You now understand structures and unions. Bitfields and enumeration types really are not very important and you could manage quite well without them.
It is hard to emphasize how important is the use of structures, pointers and malloc in serious programs. If you aren't familiar with the use of structured data in the form of lists, trees and so on, get a good book now. Better still, try to enrol on a good course. Except in very specialized applications, it is usually the ability to structure data well, not the ability to write complicated algorithms, that makes it possible to construct clean, small and maintainable programs. Experienced software designers often say that once the right structure of the data has been determined, the rest is ‘simple’.
Undoubtedly, one of the reasons for the popularity of C among experienced software specialists is the freedom that it gives in the structuring of data, without sacrificing speed.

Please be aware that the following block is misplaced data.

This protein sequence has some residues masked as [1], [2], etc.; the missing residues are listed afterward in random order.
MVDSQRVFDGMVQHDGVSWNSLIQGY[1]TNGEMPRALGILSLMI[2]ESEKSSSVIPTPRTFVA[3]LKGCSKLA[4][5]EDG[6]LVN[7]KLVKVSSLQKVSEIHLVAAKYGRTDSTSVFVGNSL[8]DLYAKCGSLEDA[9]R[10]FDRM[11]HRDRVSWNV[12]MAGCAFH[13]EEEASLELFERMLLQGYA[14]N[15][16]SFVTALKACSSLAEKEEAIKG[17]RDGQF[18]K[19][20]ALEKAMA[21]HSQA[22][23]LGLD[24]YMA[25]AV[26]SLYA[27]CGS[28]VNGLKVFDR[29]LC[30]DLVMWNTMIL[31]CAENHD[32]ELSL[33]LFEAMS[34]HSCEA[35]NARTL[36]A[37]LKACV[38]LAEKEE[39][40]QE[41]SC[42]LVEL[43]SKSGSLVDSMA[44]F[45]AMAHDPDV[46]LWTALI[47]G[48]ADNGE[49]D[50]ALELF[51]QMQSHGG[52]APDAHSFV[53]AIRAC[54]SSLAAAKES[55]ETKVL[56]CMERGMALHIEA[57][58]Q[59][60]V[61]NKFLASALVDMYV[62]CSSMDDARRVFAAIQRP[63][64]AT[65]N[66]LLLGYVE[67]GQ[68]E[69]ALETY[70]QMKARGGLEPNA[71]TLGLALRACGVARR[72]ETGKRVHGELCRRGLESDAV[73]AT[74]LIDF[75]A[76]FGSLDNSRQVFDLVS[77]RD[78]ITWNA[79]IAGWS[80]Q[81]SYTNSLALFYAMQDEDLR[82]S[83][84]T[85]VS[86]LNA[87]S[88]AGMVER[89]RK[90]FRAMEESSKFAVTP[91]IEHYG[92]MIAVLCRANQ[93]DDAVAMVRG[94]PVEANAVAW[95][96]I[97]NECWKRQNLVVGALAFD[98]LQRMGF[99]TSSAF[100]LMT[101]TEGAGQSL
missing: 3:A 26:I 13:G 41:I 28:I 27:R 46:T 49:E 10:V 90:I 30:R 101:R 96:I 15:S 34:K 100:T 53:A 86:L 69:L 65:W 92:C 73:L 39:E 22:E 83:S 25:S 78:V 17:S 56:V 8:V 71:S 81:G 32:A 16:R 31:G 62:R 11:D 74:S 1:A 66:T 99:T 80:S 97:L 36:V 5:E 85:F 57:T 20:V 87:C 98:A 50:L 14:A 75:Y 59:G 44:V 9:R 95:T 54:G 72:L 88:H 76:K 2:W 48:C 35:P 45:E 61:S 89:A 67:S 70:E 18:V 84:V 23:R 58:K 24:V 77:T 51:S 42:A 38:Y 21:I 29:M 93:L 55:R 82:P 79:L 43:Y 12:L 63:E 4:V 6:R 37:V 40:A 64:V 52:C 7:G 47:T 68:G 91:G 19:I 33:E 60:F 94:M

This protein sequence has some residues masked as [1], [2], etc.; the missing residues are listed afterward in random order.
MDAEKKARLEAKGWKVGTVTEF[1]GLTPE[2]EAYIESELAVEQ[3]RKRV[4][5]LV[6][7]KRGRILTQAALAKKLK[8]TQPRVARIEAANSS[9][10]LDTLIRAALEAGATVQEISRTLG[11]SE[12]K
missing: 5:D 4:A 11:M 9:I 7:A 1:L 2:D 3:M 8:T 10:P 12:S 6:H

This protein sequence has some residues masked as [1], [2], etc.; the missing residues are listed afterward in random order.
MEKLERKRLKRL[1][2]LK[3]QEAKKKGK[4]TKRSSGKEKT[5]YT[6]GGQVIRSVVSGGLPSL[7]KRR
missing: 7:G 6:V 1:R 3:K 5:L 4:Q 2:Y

Initialization should not be overlooked. Although simple in concept, it is surprising how inconvenient many other languages make this. The ludicrous extreme is to insist on the use of assignment statements; C has a practical and convenient approach. If the concept of ‘fully bracketed initializers’ seems a bit unpleasant, don't worry. It is rare that you have to do it in practice; all that you need is to know how to do simple initialization and to know a book that describes the more complex initialization. To get the full low-down read the Standard, which is uncharacteristically penetrable when it discusses the matter; verging at times on lucidity.